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This article was published 12/9/2019 (503 days ago), so information in it may no longer be current.
When Evelyne Beaudoin visits developing countries, she often hears people complain about human rights violations and environmental degradation caused by mining companies from Canada.
"They ask us to tell our government about how Canadian mining companies are acting in their countries," said Beaudoin, a member of the Saint Viateur parish in Otterburne.
For that reason, she signed a petition urging the government to investigate how those companies operate in Central America, Asia and Africa. All told, more than 500,000 Canadians signed the petition created by the Canadian Catholic Organization for Development and Peace, the official international development arm of the Catholic Church in Canada.
In early 2018, Beaudoin, who is also president of Development and Peace, was "ecstatic" when the Liberal government created the ombudsperson for responsible enterprise to oversee Canadian mining, oil and gas operations around the world. It also created the multi-stakeholder advisory body on responsible business conduct, inviting Development and Peace and 13 other civil society groups (such as World Vision, MiningWatch, Amnesty International, Inter Pares and the Canadian Labour Congress) to join it.
But Beaudoin’s hopes were dashed this year, when it became clear the ombudsperson would only have an advisory role, with few investigative powers.
"We expected a stronger mandate," she said.
This summer, all the civil society groups resigned from the advisory board — a decision supported by Beaudoin.
"That isn’t the direction we hoped the committee would go," she said. "By resigning, we are registering our disappointment and making a statement."
In announcing the mass resignation, the groups were critical of government for appointing "a largely toothless" special adviser to assist International Trade Diversification Minister Jim Carr. They also criticized Carr’s office for delays in a legal review of the ombudsperson’s investigatory powers.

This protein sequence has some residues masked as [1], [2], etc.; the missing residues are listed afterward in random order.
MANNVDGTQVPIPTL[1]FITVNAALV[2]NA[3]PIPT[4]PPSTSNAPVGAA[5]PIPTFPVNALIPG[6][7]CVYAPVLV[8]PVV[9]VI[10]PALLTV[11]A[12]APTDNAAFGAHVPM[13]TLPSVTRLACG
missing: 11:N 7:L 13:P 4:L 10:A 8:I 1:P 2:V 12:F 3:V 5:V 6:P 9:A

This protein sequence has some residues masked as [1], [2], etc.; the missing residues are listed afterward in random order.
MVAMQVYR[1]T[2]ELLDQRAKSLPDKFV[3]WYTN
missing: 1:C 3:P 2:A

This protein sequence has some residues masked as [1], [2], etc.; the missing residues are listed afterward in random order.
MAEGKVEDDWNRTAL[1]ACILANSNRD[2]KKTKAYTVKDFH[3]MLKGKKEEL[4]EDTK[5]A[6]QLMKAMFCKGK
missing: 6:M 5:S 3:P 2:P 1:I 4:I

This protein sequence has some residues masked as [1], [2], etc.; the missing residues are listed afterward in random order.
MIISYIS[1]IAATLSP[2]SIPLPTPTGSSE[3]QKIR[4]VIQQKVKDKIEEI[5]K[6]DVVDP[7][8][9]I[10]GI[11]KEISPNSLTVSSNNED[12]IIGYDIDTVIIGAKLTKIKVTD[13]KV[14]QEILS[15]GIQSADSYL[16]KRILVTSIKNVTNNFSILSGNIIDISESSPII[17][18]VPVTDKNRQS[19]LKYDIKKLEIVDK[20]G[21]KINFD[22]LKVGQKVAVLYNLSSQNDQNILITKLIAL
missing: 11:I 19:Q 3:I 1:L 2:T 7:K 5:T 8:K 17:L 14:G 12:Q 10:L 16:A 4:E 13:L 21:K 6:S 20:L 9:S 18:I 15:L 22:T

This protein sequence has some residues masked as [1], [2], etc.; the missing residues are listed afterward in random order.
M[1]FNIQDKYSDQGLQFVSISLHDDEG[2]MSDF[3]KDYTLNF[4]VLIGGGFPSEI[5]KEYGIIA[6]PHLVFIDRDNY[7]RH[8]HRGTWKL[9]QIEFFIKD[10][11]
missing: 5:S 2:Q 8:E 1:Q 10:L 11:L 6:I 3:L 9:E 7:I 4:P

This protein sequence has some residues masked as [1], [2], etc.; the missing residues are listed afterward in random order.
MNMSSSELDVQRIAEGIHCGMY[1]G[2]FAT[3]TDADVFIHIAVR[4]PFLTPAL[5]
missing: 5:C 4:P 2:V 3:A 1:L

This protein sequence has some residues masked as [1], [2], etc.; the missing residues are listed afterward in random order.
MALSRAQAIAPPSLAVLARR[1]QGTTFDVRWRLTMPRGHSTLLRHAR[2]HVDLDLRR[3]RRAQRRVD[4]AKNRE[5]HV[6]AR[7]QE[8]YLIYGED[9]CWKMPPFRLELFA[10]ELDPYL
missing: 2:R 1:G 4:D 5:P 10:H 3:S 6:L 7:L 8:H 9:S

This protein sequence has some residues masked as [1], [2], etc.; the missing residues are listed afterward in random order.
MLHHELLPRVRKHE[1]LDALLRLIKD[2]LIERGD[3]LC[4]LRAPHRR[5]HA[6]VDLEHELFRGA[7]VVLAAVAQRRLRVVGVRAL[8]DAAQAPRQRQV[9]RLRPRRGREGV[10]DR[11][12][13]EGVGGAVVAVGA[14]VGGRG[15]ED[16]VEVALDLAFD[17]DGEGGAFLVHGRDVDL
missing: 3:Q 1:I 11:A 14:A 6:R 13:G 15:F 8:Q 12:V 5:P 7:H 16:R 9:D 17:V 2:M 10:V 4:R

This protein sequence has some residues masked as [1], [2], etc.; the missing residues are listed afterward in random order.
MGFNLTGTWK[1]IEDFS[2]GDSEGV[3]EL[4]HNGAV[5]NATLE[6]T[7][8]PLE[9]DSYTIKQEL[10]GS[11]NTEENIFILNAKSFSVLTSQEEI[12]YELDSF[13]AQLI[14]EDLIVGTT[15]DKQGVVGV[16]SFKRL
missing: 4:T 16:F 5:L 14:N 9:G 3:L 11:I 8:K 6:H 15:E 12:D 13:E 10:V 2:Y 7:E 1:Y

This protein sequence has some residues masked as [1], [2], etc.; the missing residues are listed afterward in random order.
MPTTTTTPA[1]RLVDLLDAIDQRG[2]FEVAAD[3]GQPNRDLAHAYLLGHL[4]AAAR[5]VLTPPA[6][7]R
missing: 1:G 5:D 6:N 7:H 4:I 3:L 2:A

Development and Peace advocacy and research officer Elana Wright, who represented the organization on the advisory body, said "the powers of ombudsman have been watered down... the promises they made were not fulfilled."
"There is no power to independently investigate claims against mining companies, to hold them accountable," she said.
The organization, she added, is "no further ahead than when we started the campaign" to address complaints against Canadian mining companies more than 10 years ago.
Longtime Development and Peace supporter Louis Laurencelle, a member of the Saints-Martyrs-Canadiens parish in Winnipeg, also supports the decision to resign. Like Beaudoin, the 86-year-old was happy when the Liberal government created the new body. But he said he’s "frustrated" and "let down" by its lack of power.
"I can only hope that someone will stand up for the appointment of a suitably empowered ombudsperson," he said.
For Janelle Delorme, who works for Development and Peace in Manitoba, this is an important issue: about 75 per cent of the world’s mining companies are registered in Canada.
She also supports the decision by Development and Peace to quit the advisory group, saying there "will be much discussion locally about what to do next."
This includes the possibility of "local actions," she said, adding she’s "really proud" of local Catholics who made a "long-term commitment" to this issue.
"We’re not going to stop," she said. "We will keep going until this is resolved. We will keep fighting the good fight to get justice for people affected by Canadian mining companies."
In a statement, Carr’s office said it was grateful for the service of the organizations in "helping to lay the groundwork for the Canadian ombudsperson on responsible enterprise — the first position of its kind in the world."
The resignations, it continued, were "regrettable," but the government "will continue to actively engage with Canadians on responsible business conduct issues, building on what we have accomplished to date."
John Longhurst has been writing for Winnipeg's faith pages since 2003. He also writes for Religion News Service in the U.S., and blogs about the media, marketing and communications at Making the News.